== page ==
JEBEL ALI : Container lines serving Middle East trades are facing the prospect of losing a major source of their income from mark-ups or margins on ancillary collections.
According to a decree by the Dubai Maritime Authority (DMA), which governs ports, customs and free-zones in the UAE, carriers or freight intermediaries like NVOCCs and freight forwarders have been barred from collecting terminal handling charges (THCs) on behalf of customers for payment to terminal operators.
“The local port operator will issue invoices separately for their provided services, such as its terminal handling and truck-loading and unloading, directly to the relevant user, as well as collect payment directly via the Dubai Trade Platform,” DMA noted.
The direct shipper-to-terminal payment mechanism is set to begin on 1 November.
In response, many carriers have already published trade notices advising they will not collect THCs for export/import loads at Jebel Ali.
THCs are said to be the largest, and seen as the most controversial, part of all carrier ancillary collections, as rates vary widely from terminal to terminal.
The decree is a follow-up to an array of recent DMA regulatory measures to create transparency in logistics costs. Logistics service providers have had to publish their “local sea container charges” on individual portals for visibility, to ensure they are in line with the pre-filings already made with DMA.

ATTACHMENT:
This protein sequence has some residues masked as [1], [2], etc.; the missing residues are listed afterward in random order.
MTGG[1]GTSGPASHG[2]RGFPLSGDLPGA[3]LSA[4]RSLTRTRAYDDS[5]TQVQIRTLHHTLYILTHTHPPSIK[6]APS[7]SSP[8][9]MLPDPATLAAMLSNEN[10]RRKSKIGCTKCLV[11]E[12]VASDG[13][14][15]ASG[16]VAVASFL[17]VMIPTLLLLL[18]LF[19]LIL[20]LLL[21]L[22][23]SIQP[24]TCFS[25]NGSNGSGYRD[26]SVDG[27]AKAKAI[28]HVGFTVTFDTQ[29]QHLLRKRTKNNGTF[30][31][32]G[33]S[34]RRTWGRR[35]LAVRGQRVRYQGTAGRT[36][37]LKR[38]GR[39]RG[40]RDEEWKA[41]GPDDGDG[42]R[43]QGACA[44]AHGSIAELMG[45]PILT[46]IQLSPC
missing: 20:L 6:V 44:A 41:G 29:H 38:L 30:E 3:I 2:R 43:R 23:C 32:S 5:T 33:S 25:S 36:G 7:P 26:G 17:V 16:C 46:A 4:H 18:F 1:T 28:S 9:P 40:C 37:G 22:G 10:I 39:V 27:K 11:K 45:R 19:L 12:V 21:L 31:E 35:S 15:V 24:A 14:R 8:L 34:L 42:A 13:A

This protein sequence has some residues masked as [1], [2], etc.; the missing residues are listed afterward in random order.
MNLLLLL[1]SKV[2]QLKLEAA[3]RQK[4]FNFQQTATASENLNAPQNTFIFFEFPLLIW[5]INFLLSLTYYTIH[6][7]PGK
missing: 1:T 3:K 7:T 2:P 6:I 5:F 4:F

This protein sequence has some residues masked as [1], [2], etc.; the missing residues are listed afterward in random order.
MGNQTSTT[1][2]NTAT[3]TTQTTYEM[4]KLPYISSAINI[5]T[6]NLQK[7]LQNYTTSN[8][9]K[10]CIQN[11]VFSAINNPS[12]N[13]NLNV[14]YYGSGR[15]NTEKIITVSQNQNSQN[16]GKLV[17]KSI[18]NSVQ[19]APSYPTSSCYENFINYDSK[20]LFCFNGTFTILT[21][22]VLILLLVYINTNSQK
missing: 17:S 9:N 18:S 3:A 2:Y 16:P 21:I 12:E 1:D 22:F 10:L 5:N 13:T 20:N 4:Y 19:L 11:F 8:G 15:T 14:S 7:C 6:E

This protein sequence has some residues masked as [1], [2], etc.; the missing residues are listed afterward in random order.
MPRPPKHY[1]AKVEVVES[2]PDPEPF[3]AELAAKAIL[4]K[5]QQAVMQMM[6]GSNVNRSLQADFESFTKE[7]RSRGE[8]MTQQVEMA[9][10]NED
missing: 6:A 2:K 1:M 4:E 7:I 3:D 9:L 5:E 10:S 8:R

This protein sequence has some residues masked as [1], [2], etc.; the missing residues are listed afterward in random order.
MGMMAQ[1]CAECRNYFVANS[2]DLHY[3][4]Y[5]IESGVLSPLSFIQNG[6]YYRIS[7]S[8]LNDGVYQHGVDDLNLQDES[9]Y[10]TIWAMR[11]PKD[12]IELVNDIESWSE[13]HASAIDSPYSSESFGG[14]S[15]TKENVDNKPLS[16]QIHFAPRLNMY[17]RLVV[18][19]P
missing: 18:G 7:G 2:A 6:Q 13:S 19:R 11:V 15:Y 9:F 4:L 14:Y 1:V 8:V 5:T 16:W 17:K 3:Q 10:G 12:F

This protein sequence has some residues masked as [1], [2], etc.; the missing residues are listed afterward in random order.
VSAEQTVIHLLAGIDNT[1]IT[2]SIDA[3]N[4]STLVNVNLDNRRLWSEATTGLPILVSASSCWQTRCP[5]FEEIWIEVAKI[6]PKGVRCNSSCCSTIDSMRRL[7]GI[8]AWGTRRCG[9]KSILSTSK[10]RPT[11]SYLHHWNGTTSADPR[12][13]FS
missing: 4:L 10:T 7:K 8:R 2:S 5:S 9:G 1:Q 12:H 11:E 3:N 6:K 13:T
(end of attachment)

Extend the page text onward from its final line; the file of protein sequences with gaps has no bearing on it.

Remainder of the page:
Charges for cargo loading/unloading, weighing, intra-port shifting, stuffing/destuffing, sealing, customs clearance, delivery orders and contract amendments are some of the other typical cost items in the container shipping industry.
“The newly introduced directive is based on a thorough study we conducted as part of efforts to enhance the transparency and cost-visibility of local sea container charges and, ultimately, boost the sector’s investment attractiveness,” the authority said.
DP World, which operates the Jebel Ali Hub, has also issued an advisory elaborating on THC and TLUC settlements with terminals. But the direct payment mode could cause some problems for less-than-containerload (LCL), or consol, freight contracts, which often involve multiple shippers or consignees.
On a broader note, the DMA action has considerable significance, as shippers across tradelanes have often expressed frustration over freight bills ballooning due to unpredictable ancillaries or surcharges.
Additionally, the emirate’s tighter transparency measures, aimed at keeping transport service providers on a tight leash on the levy of cargo charges, come as carrier heavyweights increasingly extend their service reach beyond port-to-port shipping, with container depot operations the most sought-after value addition play.